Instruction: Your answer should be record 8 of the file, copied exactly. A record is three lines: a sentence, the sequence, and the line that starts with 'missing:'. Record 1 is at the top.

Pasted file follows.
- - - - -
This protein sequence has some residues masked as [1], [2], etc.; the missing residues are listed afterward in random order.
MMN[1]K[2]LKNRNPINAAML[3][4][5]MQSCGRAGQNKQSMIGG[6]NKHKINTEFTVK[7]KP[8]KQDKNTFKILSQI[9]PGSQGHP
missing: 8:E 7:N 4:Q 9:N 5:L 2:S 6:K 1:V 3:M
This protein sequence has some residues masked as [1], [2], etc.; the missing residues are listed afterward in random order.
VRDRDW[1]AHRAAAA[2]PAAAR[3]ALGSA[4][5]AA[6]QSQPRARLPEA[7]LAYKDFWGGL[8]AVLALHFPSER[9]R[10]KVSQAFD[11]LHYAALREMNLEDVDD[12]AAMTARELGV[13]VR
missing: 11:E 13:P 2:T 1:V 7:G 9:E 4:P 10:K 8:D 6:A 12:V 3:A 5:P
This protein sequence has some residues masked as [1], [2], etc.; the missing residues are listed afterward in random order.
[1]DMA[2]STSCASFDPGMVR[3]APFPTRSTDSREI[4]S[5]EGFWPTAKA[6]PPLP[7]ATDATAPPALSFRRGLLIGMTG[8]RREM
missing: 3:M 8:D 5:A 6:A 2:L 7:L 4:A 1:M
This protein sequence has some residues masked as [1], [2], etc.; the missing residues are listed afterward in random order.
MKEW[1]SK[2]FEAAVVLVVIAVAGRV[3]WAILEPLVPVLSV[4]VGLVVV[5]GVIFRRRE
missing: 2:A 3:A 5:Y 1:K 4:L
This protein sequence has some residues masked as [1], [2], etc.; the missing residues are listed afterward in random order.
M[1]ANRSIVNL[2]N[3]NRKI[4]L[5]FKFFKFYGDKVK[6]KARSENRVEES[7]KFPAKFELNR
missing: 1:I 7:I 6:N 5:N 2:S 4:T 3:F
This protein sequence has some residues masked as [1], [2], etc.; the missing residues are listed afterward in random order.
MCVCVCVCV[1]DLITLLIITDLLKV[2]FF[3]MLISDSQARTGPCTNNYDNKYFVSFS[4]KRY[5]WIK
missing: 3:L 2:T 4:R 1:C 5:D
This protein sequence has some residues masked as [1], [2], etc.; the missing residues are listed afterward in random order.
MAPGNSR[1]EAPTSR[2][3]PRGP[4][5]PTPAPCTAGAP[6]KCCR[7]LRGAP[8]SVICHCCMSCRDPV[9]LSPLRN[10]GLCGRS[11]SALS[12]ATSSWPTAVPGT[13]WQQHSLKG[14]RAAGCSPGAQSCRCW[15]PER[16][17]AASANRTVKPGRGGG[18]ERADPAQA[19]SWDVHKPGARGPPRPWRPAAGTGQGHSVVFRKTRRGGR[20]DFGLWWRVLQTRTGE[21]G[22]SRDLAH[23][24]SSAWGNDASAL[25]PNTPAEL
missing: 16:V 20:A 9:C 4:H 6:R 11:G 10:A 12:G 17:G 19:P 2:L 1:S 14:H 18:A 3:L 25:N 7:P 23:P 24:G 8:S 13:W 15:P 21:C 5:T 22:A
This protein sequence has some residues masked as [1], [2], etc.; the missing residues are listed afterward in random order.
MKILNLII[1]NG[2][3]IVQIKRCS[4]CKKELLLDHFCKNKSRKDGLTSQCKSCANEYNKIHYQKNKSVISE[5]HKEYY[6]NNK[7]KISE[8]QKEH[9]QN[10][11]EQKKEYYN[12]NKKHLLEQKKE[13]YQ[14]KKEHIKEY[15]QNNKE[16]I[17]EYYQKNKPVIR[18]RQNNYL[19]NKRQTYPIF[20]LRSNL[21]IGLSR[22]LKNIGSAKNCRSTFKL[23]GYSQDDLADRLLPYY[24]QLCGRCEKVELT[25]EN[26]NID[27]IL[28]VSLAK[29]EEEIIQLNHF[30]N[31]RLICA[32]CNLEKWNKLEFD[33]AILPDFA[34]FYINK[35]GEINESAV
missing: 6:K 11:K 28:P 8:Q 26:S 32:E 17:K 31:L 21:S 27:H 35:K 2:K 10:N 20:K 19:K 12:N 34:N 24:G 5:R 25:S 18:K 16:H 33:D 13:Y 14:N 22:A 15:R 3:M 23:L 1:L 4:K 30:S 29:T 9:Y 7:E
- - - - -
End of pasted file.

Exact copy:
This protein sequence has some residues masked as [1], [2], etc.; the missing residues are listed afterward in random order.
MKILNLII[1]NG[2][3]IVQIKRCS[4]CKKELLLDHFCKNKSRKDGLTSQCKSCANEYNKIHYQKNKSVISE[5]HKEYY[6]NNK[7]KISE[8]QKEH[9]QN[10][11]EQKKEYYN[12]NKKHLLEQKKE[13]YQ[14]KKEHIKEY[15]QNNKE[16]I[17]EYYQKNKPVIR[18]RQNNYL[19]NKRQTYPIF[20]LRSNL[21]IGLSR[22]LKNIGSAKNCRSTFKL[23]GYSQDDLADRLLPYY[24]QLCGRCEKVELT[25]EN[26]NID[27]IL[28]VSLAK[29]EEEIIQLNHF[30]N[31]RLICA[32]CNLEKWNKLEFD[33]AILPDFA[34]FYINK[35]GEINESAV
missing: 6:K 11:K 28:P 8:Q 26:S 32:E 17:K 31:L 21:S 27:H 35:K 2:K 10:N 20:K 19:K 12:N 34:N 24:G 5:R 25:S 18:K 16:H 33:D 13:Y 14:N 22:A 15:R 3:M 23:L 1:L 4:K 30:S 29:T 9:Y 7:E